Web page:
by Stephen Kearse
The American music industry is both an institution and a process. For better and certainly for worse, it takes raw materials - musicians, ideas, dreams, talent, ambition - and forges them into music. Along the way, a lot of money is spent and sometimes made back, but a lot of those raw materials are exhausted to depletion. Despite his deal with Sony, Earl Sweatshirt has always been peripheral to the music industry as an institution. Yet he’s been right in the center of the music industry as a process. Frequent tours, frequent recordings, frequent obligations and infrequent contact with his family and friends have left him sick, underweight and anti-social.
I Don’t Like Shit, I Don’t Go Outside is Earl’s response to these circumstances. There is no narrative arc like on Doris, where Earl directly confronts and comes to terms with his exile, his fans, his friends, his skills and his anxieties. Here, Earl confronts his feelings and allows them to unravel without resolution. On “Faucet” he’s upset with himself for not calling his mother more. On “Mantra” he brashly details the end of a relationship, trailing off at the end of his verse because there is no happy ending. On “Grown Ups” and “Grief” he rages at the treacherous snakes that have slid in and out of his life, the former slyly suggesting that his father, who he’s recently reconnected with, might also be one of those serpents.
What holds the album together is the fact that despite Earl’s willingness to explore his personal demons, he’s still a very opaque rapper. The pictures he paints are scattershot, intimate portraits on an invisible spectrum, autobiography as secrecy. This has always been one of his skills - and presumably one of his preferences - but here it hits harder because despite his lyrical opacity, he bares his emotions through his instrumentals and his newly flexible vocal range.
Earl’s voice has undergone an amazing transformation since his few years back from exile. No longer confined to the low, bottom-scraping register of his Earl days or the sluggish just-rolled-out-of-bed range of Doris, Earl’s voice now bobs up and down. Album-opener “Huey” features a nasally performance that has a not-so-faint scent of tears. Lines like “I spent the day just drinking and missing my grandmother” seem to be delivered with his entire mouth, summoning all of his emotional weight. “Tryna pay my mama rent, figure that’s just what I owe her,” Earl raps on “Off Top,” inflecting his voice upward as if he’s asking a question, challenging himself.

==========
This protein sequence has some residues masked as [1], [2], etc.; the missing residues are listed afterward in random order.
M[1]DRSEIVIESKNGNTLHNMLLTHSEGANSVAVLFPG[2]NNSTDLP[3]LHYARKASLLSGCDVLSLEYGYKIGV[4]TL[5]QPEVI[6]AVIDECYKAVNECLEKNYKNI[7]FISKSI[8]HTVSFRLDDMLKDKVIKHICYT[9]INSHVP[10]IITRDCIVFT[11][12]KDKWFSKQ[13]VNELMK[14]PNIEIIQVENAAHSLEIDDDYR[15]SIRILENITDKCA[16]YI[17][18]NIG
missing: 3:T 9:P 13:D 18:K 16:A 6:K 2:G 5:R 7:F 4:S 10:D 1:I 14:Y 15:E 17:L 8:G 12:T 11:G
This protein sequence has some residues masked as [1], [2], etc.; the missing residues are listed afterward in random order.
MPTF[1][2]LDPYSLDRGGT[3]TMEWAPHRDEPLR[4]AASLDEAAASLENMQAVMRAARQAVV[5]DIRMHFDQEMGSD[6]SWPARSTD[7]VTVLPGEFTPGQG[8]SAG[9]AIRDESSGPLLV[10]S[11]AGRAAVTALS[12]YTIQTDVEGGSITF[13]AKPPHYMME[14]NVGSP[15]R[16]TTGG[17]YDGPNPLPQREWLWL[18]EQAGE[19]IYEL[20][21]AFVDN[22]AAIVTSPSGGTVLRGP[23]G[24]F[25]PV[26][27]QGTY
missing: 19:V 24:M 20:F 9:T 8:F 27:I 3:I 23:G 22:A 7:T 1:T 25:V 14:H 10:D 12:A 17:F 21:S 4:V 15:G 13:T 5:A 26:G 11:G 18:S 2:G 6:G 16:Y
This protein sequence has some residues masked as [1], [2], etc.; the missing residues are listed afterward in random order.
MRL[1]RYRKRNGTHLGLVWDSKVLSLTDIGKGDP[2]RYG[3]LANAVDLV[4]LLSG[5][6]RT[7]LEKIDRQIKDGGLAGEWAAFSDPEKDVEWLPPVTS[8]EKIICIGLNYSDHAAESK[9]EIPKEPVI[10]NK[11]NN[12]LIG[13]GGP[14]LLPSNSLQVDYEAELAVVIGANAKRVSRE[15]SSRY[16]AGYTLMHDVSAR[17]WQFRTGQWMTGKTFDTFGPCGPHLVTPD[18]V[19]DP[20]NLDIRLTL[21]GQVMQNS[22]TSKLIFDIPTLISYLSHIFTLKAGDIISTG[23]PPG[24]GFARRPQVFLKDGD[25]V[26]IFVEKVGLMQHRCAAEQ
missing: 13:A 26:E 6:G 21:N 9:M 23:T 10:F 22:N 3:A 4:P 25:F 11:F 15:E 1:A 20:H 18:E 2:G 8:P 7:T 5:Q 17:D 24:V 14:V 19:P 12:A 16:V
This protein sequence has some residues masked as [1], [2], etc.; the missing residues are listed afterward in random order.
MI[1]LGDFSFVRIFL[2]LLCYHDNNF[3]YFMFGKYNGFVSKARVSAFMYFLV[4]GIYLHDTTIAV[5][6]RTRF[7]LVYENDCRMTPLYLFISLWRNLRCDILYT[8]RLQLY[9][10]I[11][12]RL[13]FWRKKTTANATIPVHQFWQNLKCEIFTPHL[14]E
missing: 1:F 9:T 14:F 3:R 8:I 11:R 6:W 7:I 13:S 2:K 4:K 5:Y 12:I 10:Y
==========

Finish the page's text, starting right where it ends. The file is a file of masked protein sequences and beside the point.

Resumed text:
"The pictures he paints are scattershot, intimate portraits on an invisible spectrum, autobiography as secrecy."
Even when Earl does decide to rap at his typical register, he still exudes emotion. When he raps, “Keep your circle closed, let them niggas front in the cul-de-sacs” on “Inside,” the album’s conceptual center, his voice suddenly drops to emphasize his bitterness. It’s as deadpan as ever, but despite the cleverness of the line, there’s not really any snark. This is deadpan as raw bitterness and scorn, not indifference or irony.
The instrumentals are just as dense. Multiple songs end with ambiguous outros that feature wobbly synths and dull bass that abruptly dissolve into nothingness. Yet, the road to those bleak endings isn’t obvious. “Grief” is a sludgy waltz through incredibly slow percussion, crackly bass and dulled synths. It’s easy to describe as “sad” but the snares hit with a shrill, snappy click, bringing out the all the stages of grief, and not in that goofy, limited order that we’re taught in school.
Earl ended Doris by rapping “young, black and jaded, vision hazy, strolling through the night,” which served as a neat summary of himself and his music at the time. I Don’t Like Shit, I Don’t Go Outside doesn’t wrap up so nicely. Here, Earl’s last line, delivered with palpable scorn, is “Give a fuck bout all these moves all these loser niggas making now.” This might seem like typical underground rapper base-rallying, i.e., “fuck the mainstream.” But unlike most underground rappers, who are forced into their caves, slavering for even the smallest gleam of light, Earl seems to have consciously sought his solace.
The music industry and his own bullshit wore him down, so Earl decided to just go home and chill. There’s not much of a story there, but there is plenty of promise. The music industry may have streamlined the intensive process of making music, but Earl Sweatshirt has found a way to sustain it, keeping the raw materials intact. The result isn’t the most polished album, but polish is for things that we’re scared to look at directly. I Don’t Like Shit, I Don’t Go Outside gives us a direct look at Earl Sweatshirt, and even though we can’t see inside him (sorry not sorry, Rap Geniuses), we can finally see him, flaws and all.